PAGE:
Britain's upper house on Monday voted to give parliament powers to block or delay a final deal on departure from the European Union, defeating Prime Minister Theresa May's government.
The House of Lords voted 335 to 244 in favour of an amendment to May's Brexit blueprint that could allow parliament to send ministers back to the negotiating table in Brussels or even halt the Brexit process if it disapproved of the final deal.
The result had been expected, and is the seventh time in recent weeks that the government has been defeated in the Lords on the legislation that will formally terminate Britain's EU membership.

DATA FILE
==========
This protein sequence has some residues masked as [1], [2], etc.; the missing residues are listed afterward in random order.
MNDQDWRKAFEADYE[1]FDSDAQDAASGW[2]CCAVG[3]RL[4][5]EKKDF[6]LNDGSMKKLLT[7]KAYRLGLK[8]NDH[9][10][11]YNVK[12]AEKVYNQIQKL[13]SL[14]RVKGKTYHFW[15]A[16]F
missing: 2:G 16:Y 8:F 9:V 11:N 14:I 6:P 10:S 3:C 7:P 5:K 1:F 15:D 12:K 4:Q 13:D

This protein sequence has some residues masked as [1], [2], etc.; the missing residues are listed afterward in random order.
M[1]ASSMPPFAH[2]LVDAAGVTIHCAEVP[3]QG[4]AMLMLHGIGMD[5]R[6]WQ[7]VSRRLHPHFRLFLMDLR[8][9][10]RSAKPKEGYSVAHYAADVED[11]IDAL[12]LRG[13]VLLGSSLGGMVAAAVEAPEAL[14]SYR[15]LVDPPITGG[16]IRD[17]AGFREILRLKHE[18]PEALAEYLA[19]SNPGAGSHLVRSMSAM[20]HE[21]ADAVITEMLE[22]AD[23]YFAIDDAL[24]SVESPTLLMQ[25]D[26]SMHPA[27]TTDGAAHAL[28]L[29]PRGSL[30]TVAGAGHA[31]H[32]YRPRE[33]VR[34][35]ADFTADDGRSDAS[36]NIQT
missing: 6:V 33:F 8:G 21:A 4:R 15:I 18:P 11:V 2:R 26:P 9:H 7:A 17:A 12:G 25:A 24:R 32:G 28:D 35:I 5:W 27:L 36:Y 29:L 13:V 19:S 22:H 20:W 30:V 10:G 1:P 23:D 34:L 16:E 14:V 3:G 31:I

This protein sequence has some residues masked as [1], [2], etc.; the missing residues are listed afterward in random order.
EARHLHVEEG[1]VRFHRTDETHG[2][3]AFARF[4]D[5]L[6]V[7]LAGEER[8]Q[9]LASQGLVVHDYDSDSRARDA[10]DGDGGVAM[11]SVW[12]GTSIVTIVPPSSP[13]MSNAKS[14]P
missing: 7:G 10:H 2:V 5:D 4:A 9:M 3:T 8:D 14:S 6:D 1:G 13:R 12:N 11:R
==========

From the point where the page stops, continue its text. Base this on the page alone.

The Lords amendments to the European Union (Withdrawal) Bill have been criticised by the government and can be overturned in the lower house, where May has a working majority, albeit a slim one.
Meanwhile, the EU’s chief Brexit negotiator Michel Barnier said he was confident Brussels and London can agree on the right solution for avoiding the return of a hard border between Ireland and Northern Ireland and that they were prepared to work "day and night" to reach an agreement.
"We are not yet there, and to be clear, not only because of the Irish and Northern Ireland problem, but also for the governance of the treaty, we are not there yet and there is a real risk and we have to be prepared to any options, including no deal."